Many years ago all nations agreed that climate change was largely the result of actions from today’s industrialized nations, as carbon dioxide — the main greenhouse gas — stays in the atmosphere for decades. Yet, the poorest would end up suffering the most for a problem they largely did not cause. The approaches to mitigation (emissions reduction) would therefore be different for those groups of countries — the common but differentiated responsibilities principle.

It is in this context that the discussion for loss and damage has come about. And it is something that rich countries are keen to get rid of .

The years of resistance on this issue (and many others) means each time it is discussed again the reactions seem to get even more hostile. Combined with the lack of detailed context in the mainstream media coverage of this aspect, it then becomes easier each time to see culprits as China and India given their enormous greenhouse emissions in recent years, compared to the far greater amount by the industrialized nations over the longer period. See this site’s section on climate justice for more detailed background.

And as this site has said for years on the climate justice page, the rich nations are delaying any meaningful action until it is eventually — and disproportionately — paid for the by the developing nations. New Delhi based Nitin Sethi, associate editor at Business Standard, interviewed in the earlier mentioned video says the same thing, but more frankly:

There is no action that’s going to happen between now and 2020. All of that was to be done by the developed countries. They [rich nations] basically have just said at Lima that we are not going to do any more than what we’re doing so far, and the burden can shift onto the post-2020 era, where other developing countries have to share it. So, to me, it indicates really negotiation in bad faith.

Nitin Sethi, Emissions-Cutting Deal Reached at COP 20 Lima, But Will It Help Prevent Catastrophic Climate Change?, Democracy Now!, December 15, 2014

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More information

As the conference is still underway as this page is written, more information will be added here after the event is over.

For more about the issues from other organizations, here are some starting points:

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News stories from IPS

Below is a list of stories from Inter Press Service related to the Lima climate conference and its aftermath.

  1. What Does “Climate-Smart Agriculture” Really Mean? New Tool Breaks It Down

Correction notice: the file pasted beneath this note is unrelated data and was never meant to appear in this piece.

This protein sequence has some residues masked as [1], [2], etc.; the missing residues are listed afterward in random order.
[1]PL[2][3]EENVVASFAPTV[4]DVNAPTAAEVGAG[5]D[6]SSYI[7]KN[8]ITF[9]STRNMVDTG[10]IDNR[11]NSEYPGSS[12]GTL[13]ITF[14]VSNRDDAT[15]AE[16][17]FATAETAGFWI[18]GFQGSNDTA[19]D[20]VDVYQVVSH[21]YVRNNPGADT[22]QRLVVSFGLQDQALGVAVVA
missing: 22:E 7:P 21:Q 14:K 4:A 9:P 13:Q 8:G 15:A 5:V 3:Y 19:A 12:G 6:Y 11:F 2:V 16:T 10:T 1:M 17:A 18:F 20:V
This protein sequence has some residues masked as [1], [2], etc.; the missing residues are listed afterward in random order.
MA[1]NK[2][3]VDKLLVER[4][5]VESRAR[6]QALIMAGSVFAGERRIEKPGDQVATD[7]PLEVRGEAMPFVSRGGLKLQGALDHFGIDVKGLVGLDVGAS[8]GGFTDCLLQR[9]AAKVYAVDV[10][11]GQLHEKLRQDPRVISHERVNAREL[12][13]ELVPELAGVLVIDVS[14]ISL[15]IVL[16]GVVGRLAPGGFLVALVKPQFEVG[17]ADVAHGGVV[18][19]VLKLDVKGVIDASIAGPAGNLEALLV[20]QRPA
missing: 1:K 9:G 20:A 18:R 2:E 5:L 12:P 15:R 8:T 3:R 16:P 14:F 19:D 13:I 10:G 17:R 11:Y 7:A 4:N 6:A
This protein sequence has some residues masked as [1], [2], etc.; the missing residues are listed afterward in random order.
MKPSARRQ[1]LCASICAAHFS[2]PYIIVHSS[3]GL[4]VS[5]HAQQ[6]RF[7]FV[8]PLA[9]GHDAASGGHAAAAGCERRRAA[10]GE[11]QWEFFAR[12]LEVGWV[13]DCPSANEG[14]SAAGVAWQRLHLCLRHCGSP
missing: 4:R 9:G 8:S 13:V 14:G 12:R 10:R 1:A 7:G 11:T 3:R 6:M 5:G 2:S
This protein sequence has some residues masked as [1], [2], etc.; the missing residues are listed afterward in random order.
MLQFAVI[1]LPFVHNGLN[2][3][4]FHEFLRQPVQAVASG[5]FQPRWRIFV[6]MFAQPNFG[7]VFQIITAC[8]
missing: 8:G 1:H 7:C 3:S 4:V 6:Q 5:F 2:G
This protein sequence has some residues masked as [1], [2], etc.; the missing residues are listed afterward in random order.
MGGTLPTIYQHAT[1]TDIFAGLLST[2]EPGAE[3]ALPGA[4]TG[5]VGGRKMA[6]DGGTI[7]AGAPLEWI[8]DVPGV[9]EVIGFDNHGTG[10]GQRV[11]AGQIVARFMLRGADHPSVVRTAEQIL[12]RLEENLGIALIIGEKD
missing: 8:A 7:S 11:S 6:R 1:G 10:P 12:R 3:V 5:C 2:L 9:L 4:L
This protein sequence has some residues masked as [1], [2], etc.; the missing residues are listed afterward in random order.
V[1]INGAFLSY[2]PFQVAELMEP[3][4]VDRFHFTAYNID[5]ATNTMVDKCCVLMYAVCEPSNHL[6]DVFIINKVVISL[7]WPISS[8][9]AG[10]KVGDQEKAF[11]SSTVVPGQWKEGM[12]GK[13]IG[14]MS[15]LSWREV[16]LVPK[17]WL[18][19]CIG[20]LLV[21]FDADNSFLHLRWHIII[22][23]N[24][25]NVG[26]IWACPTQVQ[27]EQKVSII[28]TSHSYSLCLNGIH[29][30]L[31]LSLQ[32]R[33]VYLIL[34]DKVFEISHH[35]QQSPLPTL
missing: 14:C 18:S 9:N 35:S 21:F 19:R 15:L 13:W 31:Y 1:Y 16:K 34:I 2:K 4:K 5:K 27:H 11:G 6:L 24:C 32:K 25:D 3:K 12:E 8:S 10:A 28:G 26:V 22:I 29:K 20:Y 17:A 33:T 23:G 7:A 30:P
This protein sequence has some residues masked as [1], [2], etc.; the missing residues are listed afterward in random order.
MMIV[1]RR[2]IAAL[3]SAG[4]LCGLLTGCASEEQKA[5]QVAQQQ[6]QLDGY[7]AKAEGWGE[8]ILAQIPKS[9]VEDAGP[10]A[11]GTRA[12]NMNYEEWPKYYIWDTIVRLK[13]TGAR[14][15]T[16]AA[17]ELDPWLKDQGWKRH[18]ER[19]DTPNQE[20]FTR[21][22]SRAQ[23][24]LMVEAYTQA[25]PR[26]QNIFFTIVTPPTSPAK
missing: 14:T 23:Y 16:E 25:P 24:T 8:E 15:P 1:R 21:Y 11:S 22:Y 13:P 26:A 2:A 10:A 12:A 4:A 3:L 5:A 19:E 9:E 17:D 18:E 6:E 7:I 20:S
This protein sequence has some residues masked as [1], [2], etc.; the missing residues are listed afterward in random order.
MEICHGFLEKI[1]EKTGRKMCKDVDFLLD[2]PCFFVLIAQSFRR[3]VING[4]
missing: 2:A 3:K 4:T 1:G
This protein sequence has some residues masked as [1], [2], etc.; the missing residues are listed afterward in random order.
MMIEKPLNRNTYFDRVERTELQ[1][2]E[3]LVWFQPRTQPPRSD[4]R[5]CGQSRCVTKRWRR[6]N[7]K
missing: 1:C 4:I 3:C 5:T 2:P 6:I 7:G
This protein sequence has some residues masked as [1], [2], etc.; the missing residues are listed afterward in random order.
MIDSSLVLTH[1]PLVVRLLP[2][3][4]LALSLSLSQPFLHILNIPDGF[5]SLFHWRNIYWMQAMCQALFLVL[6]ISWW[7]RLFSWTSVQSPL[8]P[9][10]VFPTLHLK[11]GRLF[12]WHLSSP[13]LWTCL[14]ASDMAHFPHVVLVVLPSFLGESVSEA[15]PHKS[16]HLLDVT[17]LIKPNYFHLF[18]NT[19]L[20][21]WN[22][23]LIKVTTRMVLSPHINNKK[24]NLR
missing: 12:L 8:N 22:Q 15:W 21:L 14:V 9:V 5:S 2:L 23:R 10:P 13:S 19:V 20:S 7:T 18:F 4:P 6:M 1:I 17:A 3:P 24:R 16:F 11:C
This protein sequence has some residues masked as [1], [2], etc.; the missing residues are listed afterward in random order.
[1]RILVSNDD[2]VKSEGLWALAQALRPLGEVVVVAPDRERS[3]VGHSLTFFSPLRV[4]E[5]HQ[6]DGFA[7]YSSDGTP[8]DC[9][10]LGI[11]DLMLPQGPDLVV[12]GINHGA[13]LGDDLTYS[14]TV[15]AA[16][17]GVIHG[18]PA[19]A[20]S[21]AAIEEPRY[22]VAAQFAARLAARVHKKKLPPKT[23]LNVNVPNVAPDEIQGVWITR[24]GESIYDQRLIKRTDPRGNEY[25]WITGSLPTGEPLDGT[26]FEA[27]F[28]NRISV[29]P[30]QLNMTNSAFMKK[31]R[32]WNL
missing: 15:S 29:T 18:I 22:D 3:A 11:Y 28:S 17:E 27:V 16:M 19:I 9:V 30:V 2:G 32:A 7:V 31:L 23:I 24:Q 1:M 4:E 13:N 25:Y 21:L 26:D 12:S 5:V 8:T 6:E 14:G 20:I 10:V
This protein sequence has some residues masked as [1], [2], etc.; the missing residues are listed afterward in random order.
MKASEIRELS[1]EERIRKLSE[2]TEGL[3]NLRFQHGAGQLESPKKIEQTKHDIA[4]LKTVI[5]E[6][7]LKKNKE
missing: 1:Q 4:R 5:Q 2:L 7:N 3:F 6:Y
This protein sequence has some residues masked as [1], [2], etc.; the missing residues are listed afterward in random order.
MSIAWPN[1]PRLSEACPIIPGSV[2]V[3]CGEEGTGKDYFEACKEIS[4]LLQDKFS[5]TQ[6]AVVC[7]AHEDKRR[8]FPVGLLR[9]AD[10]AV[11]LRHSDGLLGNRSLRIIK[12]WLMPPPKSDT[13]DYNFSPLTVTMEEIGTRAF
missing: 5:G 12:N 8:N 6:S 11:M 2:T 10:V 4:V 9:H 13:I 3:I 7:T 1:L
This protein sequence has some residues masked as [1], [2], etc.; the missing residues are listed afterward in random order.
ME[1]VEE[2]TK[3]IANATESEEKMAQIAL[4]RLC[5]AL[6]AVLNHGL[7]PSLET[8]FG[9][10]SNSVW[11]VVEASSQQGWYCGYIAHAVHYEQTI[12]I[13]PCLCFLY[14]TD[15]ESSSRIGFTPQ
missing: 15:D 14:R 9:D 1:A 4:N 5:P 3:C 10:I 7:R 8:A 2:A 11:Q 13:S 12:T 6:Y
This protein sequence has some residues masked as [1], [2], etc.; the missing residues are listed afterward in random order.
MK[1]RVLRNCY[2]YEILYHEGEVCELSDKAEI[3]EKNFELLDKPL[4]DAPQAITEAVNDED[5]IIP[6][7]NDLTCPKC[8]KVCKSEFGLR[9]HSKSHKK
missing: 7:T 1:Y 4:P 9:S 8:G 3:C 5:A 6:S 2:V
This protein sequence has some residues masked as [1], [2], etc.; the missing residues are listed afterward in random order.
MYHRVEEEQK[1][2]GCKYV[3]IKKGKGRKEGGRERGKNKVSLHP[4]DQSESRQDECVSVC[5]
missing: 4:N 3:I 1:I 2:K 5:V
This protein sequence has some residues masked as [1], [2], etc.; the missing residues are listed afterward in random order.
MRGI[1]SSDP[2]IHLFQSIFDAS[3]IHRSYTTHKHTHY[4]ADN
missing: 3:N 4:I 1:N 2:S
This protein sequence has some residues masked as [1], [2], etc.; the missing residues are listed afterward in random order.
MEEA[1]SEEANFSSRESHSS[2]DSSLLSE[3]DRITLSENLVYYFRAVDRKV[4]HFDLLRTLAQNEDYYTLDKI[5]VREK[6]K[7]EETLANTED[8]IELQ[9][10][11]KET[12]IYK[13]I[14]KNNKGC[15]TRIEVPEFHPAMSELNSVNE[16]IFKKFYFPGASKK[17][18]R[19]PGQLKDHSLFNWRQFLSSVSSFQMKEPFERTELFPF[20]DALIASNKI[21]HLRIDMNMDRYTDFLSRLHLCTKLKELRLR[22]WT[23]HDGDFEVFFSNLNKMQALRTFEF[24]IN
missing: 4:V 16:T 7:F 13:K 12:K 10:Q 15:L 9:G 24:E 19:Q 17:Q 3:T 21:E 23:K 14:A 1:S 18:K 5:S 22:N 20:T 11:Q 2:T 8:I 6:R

Monday, August 14, 2017

    PORT OF SPAIN, Trinidad, Aug 14 (IPS) - A Trinidadian scientist has developed a mechanism for determining the degree of climate-smart agriculture (CSA) compliance with respect to projects, processes and products.

  2. New Tool Separates Wheat from Chaff for Climate-Smart Ag Finance

    Monday, August 14, 2017

    PORT OF SPAIN, Trinidad, Aug 14 (IPS) - Climate-smart agriculture seeks to achieve food security and broader development goals under a changing climate and increasing food demand. 

  3. Climate Scientists Use Forecasting Tools to Protect Caribbean Ways of Life

    Monday, August 07, 2017

    KINGSTON, Jamaica, Aug 07 (IPS) - Since 2013, Jamaica's Met Office has been using its Climate Predictability Tool (CPT) to forecast ‘below average' rainfall or drought across the island. The tool has allowed this northern Caribbean island to accurately predict several dry periods and droughts, including its most destructive episode in 2014 when an estimated one billion dollars in agricultural losses were incurred due to crop failures and wild fires caused by the exceptionally dry conditions.

  4. Climate Change-Poverty-Migration: The New, Inhuman ‘Bermuda Triangle’

    Friday, July 07, 2017

    ROME, Jul 07 (IPS) - World organisations, experts and scientists have been repeating it to satiety: climate change poses a major risk to the poorest rural populations in developing countries, dangerously threatening their lives and livelihoods and thus forcing them to migrate.

  5. Funding Climate Resilience Benefits All Nations – Yes, the U.S. Too

    Tuesday, July 04, 2017

    KINGSTOWN, St. Vincent, Jul 04 (IPS) - A leading climate change mitigation and adaptation activist and former climate negotiator in the Caribbean says that the United States could protect its economic and political interest by helping the region to go green.

  6. Insurance: A Valuable Incentive for Small Farmers’ Climate Resilience

    Thursday, June 29, 2017

    PEMBA, Zambia, Jun 29 (IPS) - Frequent extreme weather and climate shifts pose a challenge to already vulnerable groups such as smallholder farmers in the developing world. Between 2004 and 2014, farmers are said to have endured the brunt of the 100-billion-dollar cost of climate-related disasters.

  7. Anyway to Help Slow Down Climate Change, Individually? Yes We Can!

    Tuesday, June 27, 2017